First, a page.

In the same vein, take your nutrition and hydration more seriously than we did. 3km swim, 11km run: we figured the two feed stations would be plenty, and no need to carb load or anything like that. Turns out that this was totally wrong. Next time I’m having some gels and/or food with me and not having the smoked trout and scrambled eggs, no matter how good it may be. They were on toast but that wasn’t enough carbs for this…

The water stations, after the first, did not provide cups. We were each given a small collapsible cup at registration and had to take it with us. ÖtillÖ take environmentalism seriously and were fed up with using thousands of disposable cups. I believe that from now on, bringing a cup or bottle will be required. Personally, I plan to take a small bottle of water anyway, to rinse my mouth and face after the longer and rougher swims. Running with a salty mouth and face was no fun.

Train in cold water. Particularly, train getting into cold water after a hard run. The change not only gave me cramp on several occasions, it also meant that on the first swim I had issues breathing and ended up treading water for a couple of minutes, panicking like I’d never swum in open water before.

Every article I’ve seen says train with your race partner. Mine lives in Yorkshire, so we’ve not done that. On the other hand, we know that we run and swim at similar speed and neither was much interested in pushing the pace beyond what the other could do. Given the opportunity, i think training together would be a good idea, partly for pacing and partly to practice transitions and tethering.

In swimrun you have to stay within 10m of your partner. Many, if not most, ensure this by means of a tether, which is basically a piece of elastic cord with a clip at each end. Some people run with it as well, most don’t, at least for the longer runs. Some people actually use it as a tow line in the swims, but for us it was just there to stop is getting separated. We stayed clipped for the 200m runs but unclipped for anything longer. In hindsight, we wouldn’t clip in for every swim. The longer and rougher ones it’s a good idea but there were some 300-400m swims where we were perfectly capable of swimming together and all the tether did was catch in thick seaweed, making us have to stop and free it. In fact, seaweed is an issue generally. Try to spot a clearer route before you start, as it’s easy to find yourself really tangled in places.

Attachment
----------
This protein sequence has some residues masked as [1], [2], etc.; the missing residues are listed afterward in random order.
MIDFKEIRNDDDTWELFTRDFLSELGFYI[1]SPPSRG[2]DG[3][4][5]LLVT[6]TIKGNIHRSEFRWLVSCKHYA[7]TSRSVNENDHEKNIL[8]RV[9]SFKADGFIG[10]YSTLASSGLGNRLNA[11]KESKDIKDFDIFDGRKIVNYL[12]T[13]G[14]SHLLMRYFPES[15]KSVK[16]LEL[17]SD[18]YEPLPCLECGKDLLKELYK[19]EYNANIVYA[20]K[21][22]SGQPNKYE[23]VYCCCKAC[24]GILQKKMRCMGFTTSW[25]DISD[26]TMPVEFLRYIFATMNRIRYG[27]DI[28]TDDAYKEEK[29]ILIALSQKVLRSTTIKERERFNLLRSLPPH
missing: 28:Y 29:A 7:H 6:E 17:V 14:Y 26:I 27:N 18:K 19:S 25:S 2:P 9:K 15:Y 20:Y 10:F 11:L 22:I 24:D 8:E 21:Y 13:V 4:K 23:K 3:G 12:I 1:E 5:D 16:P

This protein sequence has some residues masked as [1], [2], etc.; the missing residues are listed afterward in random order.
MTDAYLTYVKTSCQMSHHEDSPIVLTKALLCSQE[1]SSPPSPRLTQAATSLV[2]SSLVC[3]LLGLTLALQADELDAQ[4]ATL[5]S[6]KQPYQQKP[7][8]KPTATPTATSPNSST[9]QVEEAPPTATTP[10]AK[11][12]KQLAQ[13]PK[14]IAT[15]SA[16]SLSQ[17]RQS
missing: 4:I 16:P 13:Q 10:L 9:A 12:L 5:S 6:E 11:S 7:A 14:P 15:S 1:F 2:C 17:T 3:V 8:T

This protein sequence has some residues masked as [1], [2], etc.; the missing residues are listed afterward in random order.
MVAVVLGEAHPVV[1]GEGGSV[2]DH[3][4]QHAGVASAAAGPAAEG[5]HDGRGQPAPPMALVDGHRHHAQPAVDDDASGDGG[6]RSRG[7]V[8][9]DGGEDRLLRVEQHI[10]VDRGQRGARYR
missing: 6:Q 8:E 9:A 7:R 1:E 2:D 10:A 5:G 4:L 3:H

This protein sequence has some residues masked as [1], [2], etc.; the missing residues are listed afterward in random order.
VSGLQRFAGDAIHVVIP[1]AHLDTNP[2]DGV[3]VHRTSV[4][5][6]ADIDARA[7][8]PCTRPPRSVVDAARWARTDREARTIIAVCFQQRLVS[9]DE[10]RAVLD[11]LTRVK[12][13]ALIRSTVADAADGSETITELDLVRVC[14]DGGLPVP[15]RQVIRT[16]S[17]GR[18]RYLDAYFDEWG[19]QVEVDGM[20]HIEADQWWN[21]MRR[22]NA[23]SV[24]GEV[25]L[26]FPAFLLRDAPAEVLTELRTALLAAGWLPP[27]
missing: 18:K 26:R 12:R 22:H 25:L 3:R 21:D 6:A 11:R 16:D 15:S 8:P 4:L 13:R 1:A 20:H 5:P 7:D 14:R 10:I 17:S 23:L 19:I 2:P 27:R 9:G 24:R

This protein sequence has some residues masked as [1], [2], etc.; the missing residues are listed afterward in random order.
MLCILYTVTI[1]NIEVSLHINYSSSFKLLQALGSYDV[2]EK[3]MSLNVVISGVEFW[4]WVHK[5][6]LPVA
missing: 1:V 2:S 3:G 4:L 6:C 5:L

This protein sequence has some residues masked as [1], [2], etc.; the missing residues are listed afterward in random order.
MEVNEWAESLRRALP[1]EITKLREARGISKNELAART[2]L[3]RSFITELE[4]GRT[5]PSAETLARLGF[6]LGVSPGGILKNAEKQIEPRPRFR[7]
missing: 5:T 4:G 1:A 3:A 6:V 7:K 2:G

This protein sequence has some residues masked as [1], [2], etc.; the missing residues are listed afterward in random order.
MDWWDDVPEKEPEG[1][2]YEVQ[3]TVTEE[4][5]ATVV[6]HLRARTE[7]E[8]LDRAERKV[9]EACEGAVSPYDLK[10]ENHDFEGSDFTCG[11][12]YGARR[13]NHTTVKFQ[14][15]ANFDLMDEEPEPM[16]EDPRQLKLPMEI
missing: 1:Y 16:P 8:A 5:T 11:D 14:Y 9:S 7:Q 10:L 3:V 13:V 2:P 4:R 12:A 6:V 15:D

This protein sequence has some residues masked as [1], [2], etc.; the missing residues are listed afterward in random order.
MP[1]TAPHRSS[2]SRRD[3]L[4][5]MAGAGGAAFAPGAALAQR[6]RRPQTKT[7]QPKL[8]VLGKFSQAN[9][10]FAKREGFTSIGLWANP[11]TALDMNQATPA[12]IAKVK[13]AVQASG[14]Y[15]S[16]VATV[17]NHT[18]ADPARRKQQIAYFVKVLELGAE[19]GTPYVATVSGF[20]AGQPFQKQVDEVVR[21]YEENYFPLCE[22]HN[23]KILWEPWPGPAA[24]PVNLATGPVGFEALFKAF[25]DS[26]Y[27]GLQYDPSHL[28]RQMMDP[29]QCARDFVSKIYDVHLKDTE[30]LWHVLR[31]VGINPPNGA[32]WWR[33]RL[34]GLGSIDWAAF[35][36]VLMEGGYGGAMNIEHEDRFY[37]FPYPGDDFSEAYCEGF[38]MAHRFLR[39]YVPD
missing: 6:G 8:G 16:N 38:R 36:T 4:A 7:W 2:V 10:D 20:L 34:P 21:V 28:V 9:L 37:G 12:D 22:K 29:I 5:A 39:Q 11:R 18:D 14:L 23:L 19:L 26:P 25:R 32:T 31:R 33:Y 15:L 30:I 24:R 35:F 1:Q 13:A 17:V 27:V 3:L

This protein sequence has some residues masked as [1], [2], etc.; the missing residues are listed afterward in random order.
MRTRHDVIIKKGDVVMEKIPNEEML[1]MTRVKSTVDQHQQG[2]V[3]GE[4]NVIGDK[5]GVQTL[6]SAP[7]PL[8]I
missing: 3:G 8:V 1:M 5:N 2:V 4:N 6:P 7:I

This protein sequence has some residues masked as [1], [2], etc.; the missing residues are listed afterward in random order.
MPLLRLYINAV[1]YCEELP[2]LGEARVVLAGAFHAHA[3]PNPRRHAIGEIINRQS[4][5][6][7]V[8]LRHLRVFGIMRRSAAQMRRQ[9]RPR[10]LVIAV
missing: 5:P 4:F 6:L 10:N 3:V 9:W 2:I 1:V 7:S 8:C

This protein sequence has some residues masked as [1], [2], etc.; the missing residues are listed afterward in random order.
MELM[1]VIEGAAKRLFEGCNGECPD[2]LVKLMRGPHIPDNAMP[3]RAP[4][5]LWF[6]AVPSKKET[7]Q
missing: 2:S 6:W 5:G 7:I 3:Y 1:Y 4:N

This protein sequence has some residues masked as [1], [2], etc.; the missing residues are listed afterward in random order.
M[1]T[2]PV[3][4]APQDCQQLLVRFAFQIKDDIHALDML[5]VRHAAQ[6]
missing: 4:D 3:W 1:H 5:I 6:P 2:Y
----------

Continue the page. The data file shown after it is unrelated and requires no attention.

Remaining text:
Also, don’t think that the shorter ones are going to be easy: we had one 200m swim with pretty epic waves rolling in from the side, which was probably the toughest swim I’ve done.

Sighting is important as well; more so than in the average triathlon. If you’re doing the long race, swimming 2-3km to another island, you really want to go straight for the exit marker!

Practise taking the top of your wetsuit on and off, as well as running with it up but unzipped. On each run you need to decide whether you’re going to “cab down” (the jargon term for removing the top half of the wetsuit) or not. Doing so makes running more comfortable but is associated with faff at each end. That faff is made worse by the bib. You have to have your bib on the outside at all times. It’s pretty close fitting, so doesn’t create drag, but it complicates taking your wetsuit up and down. I did the first run cabbed down but didn’t bother after that. On the longer event, many people kept their suits up even for the final 7km run.

Most serious competitors use hand paddles. I used neoprene webbed gloves for a couple of swims but otherwise they stayed in my pockets. Which is one point: whatever you use, you have to carry on the runs.

Mike and I eventually finished in around 3 hours 45, well down the list but we’d gone to complete, not compete. It was a terrific long weekend away (the travel becomes part of the race experience when the ferry to and from the Isles is largely full of other competitors) although an expensive one: the local hospitality industry is well aware that they have you over a barrel. I definitely plan to go back, probably in a couple of years, once I’ve done a couple of longer events on the mainland. Thoroughly recommend both the race format and the event itself.